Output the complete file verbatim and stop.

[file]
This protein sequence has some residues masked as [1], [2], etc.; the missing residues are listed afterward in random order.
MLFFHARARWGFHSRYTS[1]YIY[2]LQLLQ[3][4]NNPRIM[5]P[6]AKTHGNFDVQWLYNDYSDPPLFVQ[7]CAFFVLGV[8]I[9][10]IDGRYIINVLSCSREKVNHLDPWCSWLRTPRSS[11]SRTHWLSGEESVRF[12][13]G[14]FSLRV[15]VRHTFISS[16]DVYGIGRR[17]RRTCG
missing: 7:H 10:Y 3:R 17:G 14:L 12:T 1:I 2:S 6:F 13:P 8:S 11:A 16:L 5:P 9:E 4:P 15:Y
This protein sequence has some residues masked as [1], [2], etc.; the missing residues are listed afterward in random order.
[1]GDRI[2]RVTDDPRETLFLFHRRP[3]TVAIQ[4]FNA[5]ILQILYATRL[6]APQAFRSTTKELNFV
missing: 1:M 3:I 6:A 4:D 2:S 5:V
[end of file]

This protein sequence has some residues masked as [1], [2], etc.; the missing residues are listed afterward in random order.
MLFFHARARWGFHSRYTS[1]YIY[2]LQLLQ[3][4]NNPRIM[5]P[6]AKTHGNFDVQWLYNDYSDPPLFVQ[7]CAFFVLGV[8]I[9][10]IDGRYIINVLSCSREKVNHLDPWCSWLRTPRSS[11]SRTHWLSGEESVRF[12][13]G[14]FSLRV[15]VRHTFISS[16]DVYGIGRR[17]RRTCG
missing: 7:H 10:Y 3:R 17:G 14:L 12:T 1:I 2:S 6:F 13:P 8:S 11:A 16:L 5:P 9:E 4:P 15:Y
This protein sequence has some residues masked as [1], [2], etc.; the missing residues are listed afterward in random order.
[1]GDRI[2]RVTDDPRETLFLFHRRP[3]TVAIQ[4]FNA[5]ILQILYATRL[6]APQAFRSTTKELNFV
missing: 1:M 3:I 6:A 4:D 2:S 5:V